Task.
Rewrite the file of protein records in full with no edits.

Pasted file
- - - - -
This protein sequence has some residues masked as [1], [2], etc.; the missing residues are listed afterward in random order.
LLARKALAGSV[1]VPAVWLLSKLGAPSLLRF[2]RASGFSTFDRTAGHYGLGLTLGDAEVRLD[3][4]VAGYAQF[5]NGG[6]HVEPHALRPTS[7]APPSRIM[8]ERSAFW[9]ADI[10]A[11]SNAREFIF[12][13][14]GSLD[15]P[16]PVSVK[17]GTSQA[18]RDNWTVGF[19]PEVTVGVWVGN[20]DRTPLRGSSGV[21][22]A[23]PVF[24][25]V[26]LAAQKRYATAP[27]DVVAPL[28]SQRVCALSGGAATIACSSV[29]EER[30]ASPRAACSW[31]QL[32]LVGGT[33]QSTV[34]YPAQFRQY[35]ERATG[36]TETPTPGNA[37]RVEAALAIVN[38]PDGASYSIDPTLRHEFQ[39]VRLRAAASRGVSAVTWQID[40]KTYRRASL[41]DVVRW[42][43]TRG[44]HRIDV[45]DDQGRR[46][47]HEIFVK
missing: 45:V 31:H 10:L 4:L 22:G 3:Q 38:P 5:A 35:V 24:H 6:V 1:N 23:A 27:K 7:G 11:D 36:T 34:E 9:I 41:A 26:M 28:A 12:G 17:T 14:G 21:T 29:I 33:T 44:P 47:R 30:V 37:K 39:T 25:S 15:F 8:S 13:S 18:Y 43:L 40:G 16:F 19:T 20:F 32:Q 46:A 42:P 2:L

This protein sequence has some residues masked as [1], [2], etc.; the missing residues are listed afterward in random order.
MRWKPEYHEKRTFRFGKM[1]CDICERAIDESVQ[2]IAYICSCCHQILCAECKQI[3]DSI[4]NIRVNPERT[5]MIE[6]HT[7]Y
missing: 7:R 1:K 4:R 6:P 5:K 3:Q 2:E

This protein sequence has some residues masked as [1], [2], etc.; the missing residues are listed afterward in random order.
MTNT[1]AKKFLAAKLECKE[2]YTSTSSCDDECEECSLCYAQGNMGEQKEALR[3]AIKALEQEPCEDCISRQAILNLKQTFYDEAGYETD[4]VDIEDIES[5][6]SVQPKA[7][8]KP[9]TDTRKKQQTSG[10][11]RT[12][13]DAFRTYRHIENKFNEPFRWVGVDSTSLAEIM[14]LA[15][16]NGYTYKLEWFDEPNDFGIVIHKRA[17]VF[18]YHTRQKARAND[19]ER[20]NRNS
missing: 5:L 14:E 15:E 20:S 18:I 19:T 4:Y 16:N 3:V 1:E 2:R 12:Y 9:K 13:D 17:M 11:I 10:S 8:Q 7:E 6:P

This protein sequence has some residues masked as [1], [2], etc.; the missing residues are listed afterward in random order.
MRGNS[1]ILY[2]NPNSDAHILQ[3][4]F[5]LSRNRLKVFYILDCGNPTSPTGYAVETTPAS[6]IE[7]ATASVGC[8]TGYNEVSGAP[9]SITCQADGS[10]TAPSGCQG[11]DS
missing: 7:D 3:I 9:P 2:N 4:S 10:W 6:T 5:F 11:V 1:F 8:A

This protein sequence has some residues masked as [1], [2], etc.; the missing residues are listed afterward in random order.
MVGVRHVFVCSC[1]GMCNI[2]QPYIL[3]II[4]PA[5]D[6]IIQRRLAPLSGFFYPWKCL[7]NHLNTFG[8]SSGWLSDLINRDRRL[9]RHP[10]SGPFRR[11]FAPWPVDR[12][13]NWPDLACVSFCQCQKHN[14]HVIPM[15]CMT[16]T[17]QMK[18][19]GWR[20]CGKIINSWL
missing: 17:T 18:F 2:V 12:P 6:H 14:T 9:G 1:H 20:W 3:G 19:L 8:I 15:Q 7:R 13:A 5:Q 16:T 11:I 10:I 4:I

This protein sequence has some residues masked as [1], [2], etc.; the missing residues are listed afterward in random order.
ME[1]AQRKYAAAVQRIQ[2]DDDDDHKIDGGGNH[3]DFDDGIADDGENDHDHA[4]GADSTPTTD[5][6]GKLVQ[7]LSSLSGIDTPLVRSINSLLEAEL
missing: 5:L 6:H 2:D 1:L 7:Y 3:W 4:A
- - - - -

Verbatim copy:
This protein sequence has some residues masked as [1], [2], etc.; the missing residues are listed afterward in random order.
LLARKALAGSV[1]VPAVWLLSKLGAPSLLRF[2]RASGFSTFDRTAGHYGLGLTLGDAEVRLD[3][4]VAGYAQF[5]NGG[6]HVEPHALRPTS[7]APPSRIM[8]ERSAFW[9]ADI[10]A[11]SNAREFIF[12][13][14]GSLD[15]P[16]PVSVK[17]GTSQA[18]RDNWTVGF[19]PEVTVGVWVGN[20]DRTPLRGSSGV[21][22]A[23]PVF[24][25]V[26]LAAQKRYATAP[27]DVVAPL[28]SQRVCALSGGAATIACSSV[29]EER[30]ASPRAACSW[31]QL[32]LVGGT[33]QSTV[34]YPAQFRQY[35]ERATG[36]TETPTPGNA[37]RVEAALAIVN[38]PDGASYSIDPTLRHEFQ[39]VRLRAAASRGVSAVTWQID[40]KTYRRASL[41]DVVRW[42][43]TRG[44]HRIDV[45]DDQGRR[46][47]HEIFVK
missing: 45:V 31:H 10:L 4:L 22:G 3:Q 38:P 5:A 35:V 24:H 6:V 1:N 23:A 27:K 7:G 11:D 36:T 34:E 9:I 41:A 26:M 28:A 12:G 17:T 14:G 21:T 29:I 33:T 44:P 47:R 30:V 37:K 39:T 25:S 15:F 8:S 13:S 18:Y 43:L 40:G 16:F 19:T 20:F 32:Q 46:A 42:P 2:L

This protein sequence has some residues masked as [1], [2], etc.; the missing residues are listed afterward in random order.
MRWKPEYHEKRTFRFGKM[1]CDICERAIDESVQ[2]IAYICSCCHQILCAECKQI[3]DSI[4]NIRVNPERT[5]MIE[6]HT[7]Y
missing: 7:R 1:K 4:R 6:P 5:K 3:Q 2:E

This protein sequence has some residues masked as [1], [2], etc.; the missing residues are listed afterward in random order.
MTNT[1]AKKFLAAKLECKE[2]YTSTSSCDDECEECSLCYAQGNMGEQKEALR[3]AIKALEQEPCEDCISRQAILNLKQTFYDEAGYETD[4]VDIEDIES[5][6]SVQPKA[7][8]KP[9]TDTRKKQQTSG[10][11]RT[12][13]DAFRTYRHIENKFNEPFRWVGVDSTSLAEIM[14]LA[15][16]NGYTYKLEWFDEPNDFGIVIHKRA[17]VF[18]YHTRQKARAND[19]ER[20]NRNS
missing: 5:L 14:E 15:E 20:S 18:I 19:T 4:Y 16:N 3:V 1:E 2:R 12:Y 9:K 13:D 17:M 11:I 10:S 8:Q 7:E 6:P

This protein sequence has some residues masked as [1], [2], etc.; the missing residues are listed afterward in random order.
MRGNS[1]ILY[2]NPNSDAHILQ[3][4]F[5]LSRNRLKVFYILDCGNPTSPTGYAVETTPAS[6]IE[7]ATASVGC[8]TGYNEVSGAP[9]SITCQADGS[10]TAPSGCQG[11]DS
missing: 7:D 3:I 9:P 2:N 4:S 10:W 6:T 5:F 11:V 1:F 8:A

This protein sequence has some residues masked as [1], [2], etc.; the missing residues are listed afterward in random order.
MVGVRHVFVCSC[1]GMCNI[2]QPYIL[3]II[4]PA[5]D[6]IIQRRLAPLSGFFYPWKCL[7]NHLNTFG[8]SSGWLSDLINRDRRL[9]RHP[10]SGPFRR[11]FAPWPVDR[12][13]NWPDLACVSFCQCQKHN[14]HVIPM[15]CMT[16]T[17]QMK[18][19]GWR[20]CGKIINSWL
missing: 17:T 18:F 2:V 12:P 6:H 14:T 9:G 1:H 20:W 3:G 19:L 8:I 15:Q 7:R 13:A 5:Q 16:T 11:I 10:I 4:I

This protein sequence has some residues masked as [1], [2], etc.; the missing residues are listed afterward in random order.
ME[1]AQRKYAAAVQRIQ[2]DDDDDHKIDGGGNH[3]DFDDGIADDGENDHDHA[4]GADSTPTTD[5][6]GKLVQ[7]LSSLSGIDTPLVRSINSLLEAEL
missing: 5:L 6:H 2:D 1:L 7:Y 3:W 4:A